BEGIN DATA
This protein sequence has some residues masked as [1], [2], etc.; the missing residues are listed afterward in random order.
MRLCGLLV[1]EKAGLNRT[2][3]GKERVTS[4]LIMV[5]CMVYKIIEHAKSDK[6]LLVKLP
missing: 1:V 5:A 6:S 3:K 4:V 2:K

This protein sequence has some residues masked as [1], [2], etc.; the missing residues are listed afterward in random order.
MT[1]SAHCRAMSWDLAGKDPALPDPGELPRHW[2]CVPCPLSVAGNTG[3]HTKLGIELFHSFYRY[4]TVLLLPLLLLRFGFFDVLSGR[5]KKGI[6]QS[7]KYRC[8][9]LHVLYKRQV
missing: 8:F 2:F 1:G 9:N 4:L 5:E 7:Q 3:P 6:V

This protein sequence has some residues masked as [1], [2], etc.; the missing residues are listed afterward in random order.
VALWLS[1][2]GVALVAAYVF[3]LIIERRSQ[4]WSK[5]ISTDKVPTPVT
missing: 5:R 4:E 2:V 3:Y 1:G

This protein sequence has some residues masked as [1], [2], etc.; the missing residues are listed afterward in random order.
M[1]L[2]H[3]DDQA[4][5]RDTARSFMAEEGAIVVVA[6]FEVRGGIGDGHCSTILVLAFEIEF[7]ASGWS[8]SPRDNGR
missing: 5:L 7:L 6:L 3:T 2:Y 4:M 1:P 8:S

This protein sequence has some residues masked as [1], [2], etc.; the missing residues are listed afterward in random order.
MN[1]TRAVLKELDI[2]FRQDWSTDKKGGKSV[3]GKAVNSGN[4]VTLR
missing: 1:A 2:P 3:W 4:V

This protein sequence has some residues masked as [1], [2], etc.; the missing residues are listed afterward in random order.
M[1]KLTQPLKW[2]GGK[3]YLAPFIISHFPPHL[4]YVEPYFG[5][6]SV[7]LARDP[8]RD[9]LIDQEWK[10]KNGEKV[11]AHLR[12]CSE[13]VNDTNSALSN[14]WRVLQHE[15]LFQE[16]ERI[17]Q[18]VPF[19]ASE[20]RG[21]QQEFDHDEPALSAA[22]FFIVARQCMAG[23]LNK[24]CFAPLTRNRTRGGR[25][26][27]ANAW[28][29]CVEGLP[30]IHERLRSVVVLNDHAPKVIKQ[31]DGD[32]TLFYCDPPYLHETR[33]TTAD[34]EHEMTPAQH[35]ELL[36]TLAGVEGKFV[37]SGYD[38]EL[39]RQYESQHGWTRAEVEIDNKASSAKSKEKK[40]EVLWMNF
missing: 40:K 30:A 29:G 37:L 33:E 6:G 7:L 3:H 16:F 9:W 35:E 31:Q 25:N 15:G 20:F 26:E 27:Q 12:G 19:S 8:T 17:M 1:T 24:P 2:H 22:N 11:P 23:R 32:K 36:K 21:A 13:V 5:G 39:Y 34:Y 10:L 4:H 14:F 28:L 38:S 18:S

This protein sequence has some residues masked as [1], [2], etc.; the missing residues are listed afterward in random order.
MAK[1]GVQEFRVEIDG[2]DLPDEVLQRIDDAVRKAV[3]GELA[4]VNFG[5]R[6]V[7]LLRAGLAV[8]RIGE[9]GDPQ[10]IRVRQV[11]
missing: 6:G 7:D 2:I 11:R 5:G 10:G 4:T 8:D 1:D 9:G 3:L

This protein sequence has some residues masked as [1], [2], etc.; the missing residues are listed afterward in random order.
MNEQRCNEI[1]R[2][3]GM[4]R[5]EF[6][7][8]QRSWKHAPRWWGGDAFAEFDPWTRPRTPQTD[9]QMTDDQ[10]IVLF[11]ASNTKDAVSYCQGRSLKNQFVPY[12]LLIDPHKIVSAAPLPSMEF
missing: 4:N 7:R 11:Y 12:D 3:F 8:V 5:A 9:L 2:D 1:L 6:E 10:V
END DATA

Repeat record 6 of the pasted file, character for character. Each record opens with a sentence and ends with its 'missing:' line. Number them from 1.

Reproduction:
This protein sequence has some residues masked as [1], [2], etc.; the missing residues are listed afterward in random order.
M[1]KLTQPLKW[2]GGK[3]YLAPFIISHFPPHL[4]YVEPYFG[5][6]SV[7]LARDP[8]RD[9]LIDQEWK[10]KNGEKV[11]AHLR[12]CSE[13]VNDTNSALSN[14]WRVLQHE[15]LFQE[16]ERI[17]Q[18]VPF[19]ASE[20]RG[21]QQEFDHDEPALSAA[22]FFIVARQCMAG[23]LNK[24]CFAPLTRNRTRGGR[25][26][27]ANAW[28][29]CVEGLP[30]IHERLRSVVVLNDHAPKVIKQ[31]DGD[32]TLFYCDPPYLHETR[33]TTAD[34]EHEMTPAQH[35]ELL[36]TLAGVEGKFV[37]SGYD[38]EL[39]RQYESQHGWTRAEVEIDNKASSAKSKEKK[40]EVLWMNF
missing: 40:K 30:A 29:G 37:L 33:E 6:G 7:L 3:H 16:F 9:W 35:E 31:Q 25:N 15:G 20:F 26:E 27:Q 12:G 19:S 8:T 17:M 1:T 24:P 2:H 22:N 11:P 23:R 32:K 36:K 21:A 13:V 5:G 39:Y 34:Y 10:L 4:H 14:F 28:L 38:S 18:S